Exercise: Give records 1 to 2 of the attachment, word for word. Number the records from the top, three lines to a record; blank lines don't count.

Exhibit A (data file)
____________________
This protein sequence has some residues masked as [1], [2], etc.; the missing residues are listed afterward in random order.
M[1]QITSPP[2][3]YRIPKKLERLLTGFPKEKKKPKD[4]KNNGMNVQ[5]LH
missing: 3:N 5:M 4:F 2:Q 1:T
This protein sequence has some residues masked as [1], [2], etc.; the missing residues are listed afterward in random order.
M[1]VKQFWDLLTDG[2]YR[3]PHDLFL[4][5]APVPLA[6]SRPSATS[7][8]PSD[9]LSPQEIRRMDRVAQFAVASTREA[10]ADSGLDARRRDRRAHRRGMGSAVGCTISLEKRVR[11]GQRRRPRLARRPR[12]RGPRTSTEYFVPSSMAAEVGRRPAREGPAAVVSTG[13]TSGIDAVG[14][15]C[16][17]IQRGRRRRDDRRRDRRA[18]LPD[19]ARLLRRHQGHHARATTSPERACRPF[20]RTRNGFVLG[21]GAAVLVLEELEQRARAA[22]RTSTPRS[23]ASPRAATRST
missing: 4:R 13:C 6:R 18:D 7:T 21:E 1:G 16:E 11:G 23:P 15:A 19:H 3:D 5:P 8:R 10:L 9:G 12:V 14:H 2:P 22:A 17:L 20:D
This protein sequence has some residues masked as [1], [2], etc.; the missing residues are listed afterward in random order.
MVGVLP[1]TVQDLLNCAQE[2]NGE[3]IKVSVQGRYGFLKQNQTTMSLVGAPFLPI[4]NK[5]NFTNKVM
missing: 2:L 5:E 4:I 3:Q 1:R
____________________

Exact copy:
This protein sequence has some residues masked as [1], [2], etc.; the missing residues are listed afterward in random order.
M[1]QITSPP[2][3]YRIPKKLERLLTGFPKEKKKPKD[4]KNNGMNVQ[5]LH
missing: 3:N 5:M 4:F 2:Q 1:T
This protein sequence has some residues masked as [1], [2], etc.; the missing residues are listed afterward in random order.
M[1]VKQFWDLLTDG[2]YR[3]PHDLFL[4][5]APVPLA[6]SRPSATS[7][8]PSD[9]LSPQEIRRMDRVAQFAVASTREA[10]ADSGLDARRRDRRAHRRGMGSAVGCTISLEKRVR[11]GQRRRPRLARRPR[12]RGPRTSTEYFVPSSMAAEVGRRPAREGPAAVVSTG[13]TSGIDAVG[14][15]C[16][17]IQRGRRRRDDRRRDRRA[18]LPD[19]ARLLRRHQGHHARATTSPERACRPF[20]RTRNGFVLG[21]GAAVLVLEELEQRARAA[22]RTSTPRS[23]ASPRAATRST
missing: 4:R 13:C 6:R 18:D 7:T 21:E 1:G 16:E 11:G 23:P 15:A 19:H 3:D 5:P 8:R 10:L 9:G 12:V 14:H 2:P 22:A 17:L 20:D